From Cancer to SEND – a bumpy journey of acceptance.
November 30 2019
by Emma Bara
In July of 2012 our family was dealt a body blow when, at the age of 2 ½, our daughter, Adi, was diagnosed with a brain tumour A year of intensive chemo and radiotherapy followed a 7-hour surgery, which we got through mostly in a shocked daze with the help of family, friends, charities and amazing hospital staff. During treatment our life was consumed by hospital stays for treatment, appointments for scans, assessments by healthcare professionals and visits from the community nurses. We lived on constant standby for the next emergency, call from a doctor or mad dash into hospital for a blood transfusion or antibiotics. We did our best to ensure that our young son, Asher, was holding it together but otherwise didn’t have space to think about much else. Once treatment came to an end, our lives suddenly became less prescribed and we weren’t sure what to do with ourselves. Oddly, instead of feeling elated, we felt a bit scared, a bit alone and a bit disorientated.
People think that once treatment for cancer has finished then the trauma is all over for the child and their family, that they can now get on with their lives just like everyone else but the reality is somewhat different. The treatment was successful but it was also brutal and there are lasting impacts; Adi has been left with hearing, sight and cognitive impairments; she needs daily hormone injections (which she does herself!) and has other ongoing issues. At first, 3 monthly appointments for MRI scans, checks on her eyes, ears and hormone levels and oncology clinics kept us busy but now these appointments have become less frequent and in June 2019 we were told that she only needs to attend the oncology clinic once a year and doesn’t need scans anymore!! Woohoo!!!! It has been six years since we finished treatment and we finally feel that we are able to look about us and take stock of where we are.
We didn’t stop thinking about Adi as a cancer kid until last year. It took a visit from the teacher for the deaf to make us realise that this was what we were doing. For several years running we’d been invited to a Deaf Awareness Day at a local primary school, a mainstream school with a unit for deaf children. For several years we didn’t bother going. Last year, Adi’s teacher for the deaf mentioned it to us again, I ummed and aahhed, until she said, ‘You don’t think of Adi as being deaf, do you?’ That comment stayed with me for weeks, slowly getting louder and louder in my mind until, a couple of days before the Deaf Awareness Day, I rang up and asked if we could still attend. The school was very happy for Adi to join in and it was an amazing day for her. She could suddenly access all of the activities; she played with other deaf children and saw them interacting with their deaf teachers. ‘Mummy, there are children like me here, and some of the grown-ups even have hearing aids!’ she said excitedly at the end of the day, ‘do you think I could come to this school?’. Just like that, we stopped being the parents of a cancer kid and became the parents of a deaf child.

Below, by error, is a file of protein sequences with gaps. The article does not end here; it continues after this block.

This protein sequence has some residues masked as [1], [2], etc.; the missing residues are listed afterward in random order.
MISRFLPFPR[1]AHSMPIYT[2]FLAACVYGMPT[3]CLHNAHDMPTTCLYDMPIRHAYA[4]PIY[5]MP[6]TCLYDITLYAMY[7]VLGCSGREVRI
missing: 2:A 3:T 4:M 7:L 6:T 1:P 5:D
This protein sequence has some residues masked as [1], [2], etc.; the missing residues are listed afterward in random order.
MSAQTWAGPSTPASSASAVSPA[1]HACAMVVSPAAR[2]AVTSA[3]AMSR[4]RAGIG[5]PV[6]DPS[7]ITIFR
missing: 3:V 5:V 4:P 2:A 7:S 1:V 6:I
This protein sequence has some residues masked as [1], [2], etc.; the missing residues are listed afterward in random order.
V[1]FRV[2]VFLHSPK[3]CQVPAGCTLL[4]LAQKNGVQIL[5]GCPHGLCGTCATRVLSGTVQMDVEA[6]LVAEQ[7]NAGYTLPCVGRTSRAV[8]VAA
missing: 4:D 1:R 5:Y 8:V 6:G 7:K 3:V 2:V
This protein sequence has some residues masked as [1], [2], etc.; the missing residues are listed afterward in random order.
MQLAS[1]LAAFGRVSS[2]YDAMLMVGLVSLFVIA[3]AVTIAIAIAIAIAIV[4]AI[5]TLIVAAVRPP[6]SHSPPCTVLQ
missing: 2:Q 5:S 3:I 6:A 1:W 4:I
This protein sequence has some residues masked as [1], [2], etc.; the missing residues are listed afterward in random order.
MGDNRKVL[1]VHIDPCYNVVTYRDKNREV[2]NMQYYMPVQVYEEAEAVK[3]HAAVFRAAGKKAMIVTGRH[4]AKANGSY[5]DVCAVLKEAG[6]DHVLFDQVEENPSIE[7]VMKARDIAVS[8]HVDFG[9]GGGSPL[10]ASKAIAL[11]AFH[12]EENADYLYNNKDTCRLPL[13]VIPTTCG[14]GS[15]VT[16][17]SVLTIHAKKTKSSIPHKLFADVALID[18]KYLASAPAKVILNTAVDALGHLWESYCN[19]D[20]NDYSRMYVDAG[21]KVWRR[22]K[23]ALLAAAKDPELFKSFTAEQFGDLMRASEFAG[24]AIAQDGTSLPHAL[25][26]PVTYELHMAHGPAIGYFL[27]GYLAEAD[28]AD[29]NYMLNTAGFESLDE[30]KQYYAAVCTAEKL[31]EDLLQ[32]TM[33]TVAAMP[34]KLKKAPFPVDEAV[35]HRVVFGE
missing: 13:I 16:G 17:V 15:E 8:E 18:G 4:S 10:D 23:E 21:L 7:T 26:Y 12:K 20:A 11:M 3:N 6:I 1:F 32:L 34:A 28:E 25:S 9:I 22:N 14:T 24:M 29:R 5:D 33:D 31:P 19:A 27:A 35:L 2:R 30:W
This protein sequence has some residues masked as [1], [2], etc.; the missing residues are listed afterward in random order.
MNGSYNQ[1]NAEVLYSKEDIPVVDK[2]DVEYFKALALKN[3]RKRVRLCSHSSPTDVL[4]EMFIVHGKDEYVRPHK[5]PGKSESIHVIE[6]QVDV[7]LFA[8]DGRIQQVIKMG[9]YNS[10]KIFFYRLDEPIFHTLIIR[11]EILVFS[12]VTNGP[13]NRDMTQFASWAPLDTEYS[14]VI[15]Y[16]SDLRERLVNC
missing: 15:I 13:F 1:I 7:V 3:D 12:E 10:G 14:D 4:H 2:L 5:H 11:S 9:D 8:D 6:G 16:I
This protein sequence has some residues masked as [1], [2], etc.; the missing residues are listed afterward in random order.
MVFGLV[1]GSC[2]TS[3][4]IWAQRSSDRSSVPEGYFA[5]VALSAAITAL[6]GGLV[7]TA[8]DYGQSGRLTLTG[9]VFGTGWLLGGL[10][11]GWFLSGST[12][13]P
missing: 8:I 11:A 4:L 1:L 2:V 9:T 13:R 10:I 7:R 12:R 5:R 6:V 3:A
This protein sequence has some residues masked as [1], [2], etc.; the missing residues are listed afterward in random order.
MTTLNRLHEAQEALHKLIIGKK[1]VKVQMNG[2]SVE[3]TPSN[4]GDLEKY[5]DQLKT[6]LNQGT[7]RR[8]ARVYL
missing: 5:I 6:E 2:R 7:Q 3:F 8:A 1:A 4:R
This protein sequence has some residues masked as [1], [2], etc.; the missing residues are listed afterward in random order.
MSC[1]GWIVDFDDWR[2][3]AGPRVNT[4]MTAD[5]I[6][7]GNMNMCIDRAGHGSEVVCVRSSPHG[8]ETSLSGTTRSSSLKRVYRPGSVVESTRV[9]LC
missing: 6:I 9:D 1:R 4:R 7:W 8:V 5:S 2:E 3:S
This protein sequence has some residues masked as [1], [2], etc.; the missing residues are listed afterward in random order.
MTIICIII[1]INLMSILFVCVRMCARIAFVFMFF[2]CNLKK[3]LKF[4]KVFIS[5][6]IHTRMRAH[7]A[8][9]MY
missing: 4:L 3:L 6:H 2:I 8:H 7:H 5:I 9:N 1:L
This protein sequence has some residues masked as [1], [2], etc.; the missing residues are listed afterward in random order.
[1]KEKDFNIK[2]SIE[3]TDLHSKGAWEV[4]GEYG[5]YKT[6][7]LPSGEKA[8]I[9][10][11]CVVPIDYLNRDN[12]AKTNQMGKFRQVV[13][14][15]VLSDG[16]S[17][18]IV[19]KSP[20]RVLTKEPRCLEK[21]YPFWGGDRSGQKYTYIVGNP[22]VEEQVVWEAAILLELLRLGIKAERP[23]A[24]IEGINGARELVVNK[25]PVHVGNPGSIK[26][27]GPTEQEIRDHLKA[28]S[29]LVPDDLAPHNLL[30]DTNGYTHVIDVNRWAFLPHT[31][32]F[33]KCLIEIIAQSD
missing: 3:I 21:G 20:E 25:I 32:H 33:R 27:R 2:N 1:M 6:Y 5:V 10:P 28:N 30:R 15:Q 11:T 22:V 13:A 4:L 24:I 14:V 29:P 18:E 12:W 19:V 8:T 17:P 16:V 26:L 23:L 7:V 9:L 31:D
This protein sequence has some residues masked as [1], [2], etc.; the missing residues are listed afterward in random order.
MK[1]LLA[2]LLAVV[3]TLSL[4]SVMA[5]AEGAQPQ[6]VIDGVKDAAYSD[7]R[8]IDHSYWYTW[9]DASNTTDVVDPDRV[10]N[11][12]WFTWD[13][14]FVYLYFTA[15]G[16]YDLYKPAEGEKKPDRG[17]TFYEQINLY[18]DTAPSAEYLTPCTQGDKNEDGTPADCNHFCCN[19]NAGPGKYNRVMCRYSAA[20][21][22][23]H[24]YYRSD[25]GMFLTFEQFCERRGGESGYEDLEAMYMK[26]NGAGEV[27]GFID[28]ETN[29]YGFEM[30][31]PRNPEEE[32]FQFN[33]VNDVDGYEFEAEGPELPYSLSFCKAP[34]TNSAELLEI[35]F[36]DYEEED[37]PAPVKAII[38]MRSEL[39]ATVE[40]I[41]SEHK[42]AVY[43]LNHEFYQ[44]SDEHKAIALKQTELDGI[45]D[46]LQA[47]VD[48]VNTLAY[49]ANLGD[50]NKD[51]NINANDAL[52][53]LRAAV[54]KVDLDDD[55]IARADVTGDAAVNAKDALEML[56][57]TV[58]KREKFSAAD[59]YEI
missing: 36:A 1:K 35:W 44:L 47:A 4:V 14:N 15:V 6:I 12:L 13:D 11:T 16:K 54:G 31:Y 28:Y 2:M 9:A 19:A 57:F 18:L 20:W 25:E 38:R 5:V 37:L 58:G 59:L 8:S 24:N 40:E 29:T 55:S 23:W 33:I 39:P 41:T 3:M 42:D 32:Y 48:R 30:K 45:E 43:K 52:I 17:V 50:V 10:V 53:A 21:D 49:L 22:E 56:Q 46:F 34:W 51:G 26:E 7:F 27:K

I have to say that the local authority wasn’t impressed with us. The Deaf Awareness Day was in July and we submitted our request to transfer with just a few days to go until the end of term. That meant they had to process it over the Summer holidays to allow her to start in September but for Adi it meant a very excited and happy Summer, waiting to start at her new school with other children like her. It took a while for her to settle in properly but it was definitely the right move for Adi. She is now learning British Sign Language and it has given her a whole new additional way to communicate. She is also learning about her deafness, what she needs and how to express that to others. At the same time, David and I are also becoming more deaf-aware. We are understanding better some of the things that Adi finds difficult, why that is and how to make things easier for her.
Making the transition from a ‘cancer family’ to a ‘Special Educational Needs and Disability (SEND) family’ has taken time and we are still adjusting and understanding what it means for us. The longterm effects of the chemo and radiotherapy are likely to continue to emerge for us as Adi grows up. For now, learning to take a different approach has helped us enormously in supporting Adi and enabling her to access the world around her and reach her full potential.
Emma Bara is co-founder of WeCanAccess.com and proud parent of two.
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